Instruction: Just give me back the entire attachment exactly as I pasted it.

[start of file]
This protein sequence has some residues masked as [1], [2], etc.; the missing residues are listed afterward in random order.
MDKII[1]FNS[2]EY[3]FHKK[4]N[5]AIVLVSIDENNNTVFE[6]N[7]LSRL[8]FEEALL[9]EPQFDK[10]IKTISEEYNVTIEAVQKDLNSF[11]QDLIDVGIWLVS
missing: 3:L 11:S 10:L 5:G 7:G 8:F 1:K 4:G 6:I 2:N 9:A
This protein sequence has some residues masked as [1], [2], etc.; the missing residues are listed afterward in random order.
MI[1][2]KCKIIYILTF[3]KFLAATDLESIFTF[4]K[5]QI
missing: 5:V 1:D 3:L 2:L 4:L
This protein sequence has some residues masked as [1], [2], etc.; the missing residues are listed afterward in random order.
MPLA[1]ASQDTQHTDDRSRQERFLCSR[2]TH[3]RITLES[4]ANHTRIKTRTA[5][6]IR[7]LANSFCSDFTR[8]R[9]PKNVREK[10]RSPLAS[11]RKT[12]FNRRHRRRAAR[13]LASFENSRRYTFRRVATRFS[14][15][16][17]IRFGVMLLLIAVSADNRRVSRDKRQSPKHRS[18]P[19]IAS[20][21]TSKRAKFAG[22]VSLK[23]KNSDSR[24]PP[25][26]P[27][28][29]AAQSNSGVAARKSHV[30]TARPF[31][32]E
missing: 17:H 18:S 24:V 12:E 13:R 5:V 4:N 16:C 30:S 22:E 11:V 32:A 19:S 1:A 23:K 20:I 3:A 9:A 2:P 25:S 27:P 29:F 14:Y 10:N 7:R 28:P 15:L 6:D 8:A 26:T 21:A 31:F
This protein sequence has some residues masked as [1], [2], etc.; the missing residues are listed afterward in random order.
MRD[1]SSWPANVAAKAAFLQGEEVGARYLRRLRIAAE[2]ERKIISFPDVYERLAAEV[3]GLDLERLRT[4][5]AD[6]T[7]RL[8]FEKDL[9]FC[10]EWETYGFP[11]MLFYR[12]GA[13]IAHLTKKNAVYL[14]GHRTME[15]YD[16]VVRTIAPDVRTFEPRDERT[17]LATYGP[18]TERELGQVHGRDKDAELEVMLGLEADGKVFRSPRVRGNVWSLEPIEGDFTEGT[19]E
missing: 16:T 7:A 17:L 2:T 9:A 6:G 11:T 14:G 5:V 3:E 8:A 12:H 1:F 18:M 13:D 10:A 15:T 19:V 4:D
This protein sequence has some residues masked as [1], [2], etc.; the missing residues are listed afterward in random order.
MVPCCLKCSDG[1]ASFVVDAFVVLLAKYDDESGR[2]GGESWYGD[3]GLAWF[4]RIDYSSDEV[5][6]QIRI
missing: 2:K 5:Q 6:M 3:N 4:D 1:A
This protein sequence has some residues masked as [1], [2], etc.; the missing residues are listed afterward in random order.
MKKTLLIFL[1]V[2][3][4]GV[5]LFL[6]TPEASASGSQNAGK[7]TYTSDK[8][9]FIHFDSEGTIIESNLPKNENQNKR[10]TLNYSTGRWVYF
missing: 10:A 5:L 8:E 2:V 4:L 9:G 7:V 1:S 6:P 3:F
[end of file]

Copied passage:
This protein sequence has some residues masked as [1], [2], etc.; the missing residues are listed afterward in random order.
MDKII[1]FNS[2]EY[3]FHKK[4]N[5]AIVLVSIDENNNTVFE[6]N[7]LSRL[8]FEEALL[9]EPQFDK[10]IKTISEEYNVTIEAVQKDLNSF[11]QDLIDVGIWLVS
missing: 3:L 11:S 10:L 5:G 7:G 8:F 1:K 4:G 6:I 2:N 9:A
This protein sequence has some residues masked as [1], [2], etc.; the missing residues are listed afterward in random order.
MI[1][2]KCKIIYILTF[3]KFLAATDLESIFTF[4]K[5]QI
missing: 5:V 1:D 3:L 2:L 4:L
This protein sequence has some residues masked as [1], [2], etc.; the missing residues are listed afterward in random order.
MPLA[1]ASQDTQHTDDRSRQERFLCSR[2]TH[3]RITLES[4]ANHTRIKTRTA[5][6]IR[7]LANSFCSDFTR[8]R[9]PKNVREK[10]RSPLAS[11]RKT[12]FNRRHRRRAAR[13]LASFENSRRYTFRRVATRFS[14][15][16][17]IRFGVMLLLIAVSADNRRVSRDKRQSPKHRS[18]P[19]IAS[20][21]TSKRAKFAG[22]VSLK[23]KNSDSR[24]PP[25][26]P[27][28][29]AAQSNSGVAARKSHV[30]TARPF[31][32]E
missing: 17:H 18:S 24:V 12:E 13:R 5:V 4:N 16:C 30:S 22:E 11:V 32:A 19:S 1:A 23:K 20:I 3:A 9:A 2:P 25:S 27:P 29:F 14:Y 10:N 7:R 28:P 15:L 6:D 8:A 26:T 21:A 31:F
This protein sequence has some residues masked as [1], [2], etc.; the missing residues are listed afterward in random order.
MRD[1]SSWPANVAAKAAFLQGEEVGARYLRRLRIAAE[2]ERKIISFPDVYERLAAEV[3]GLDLERLRT[4][5]AD[6]T[7]RL[8]FEKDL[9]FC[10]EWETYGFP[11]MLFYR[12]GA[13]IAHLTKKNAVYL[14]GHRTME[15]YD[16]VVRTIAPDVRTFEPRDERT[17]LATYGP[18]TERELGQVHGRDKDAELEVMLGLEADGKVFRSPRVRGNVWSLEPIEGDFTEGT[19]E
missing: 16:T 7:A 17:L 2:T 9:A 6:G 11:T 14:G 5:V 3:E 8:A 12:H 1:F 18:M 13:D 10:A 15:T 19:V 4:D
This protein sequence has some residues masked as [1], [2], etc.; the missing residues are listed afterward in random order.
MVPCCLKCSDG[1]ASFVVDAFVVLLAKYDDESGR[2]GGESWYGD[3]GLAWF[4]RIDYSSDEV[5][6]QIRI
missing: 2:K 5:Q 6:M 3:N 4:D 1:A
This protein sequence has some residues masked as [1], [2], etc.; the missing residues are listed afterward in random order.
MKKTLLIFL[1]V[2][3][4]GV[5]LFL[6]TPEASASGSQNAGK[7]TYTSDK[8][9]FIHFDSEGTIIESNLPKNENQNKR[10]TLNYSTGRWVYF
missing: 10:A 5:L 8:E 2:V 4:L 9:G 7:V 1:S 6:P 3:F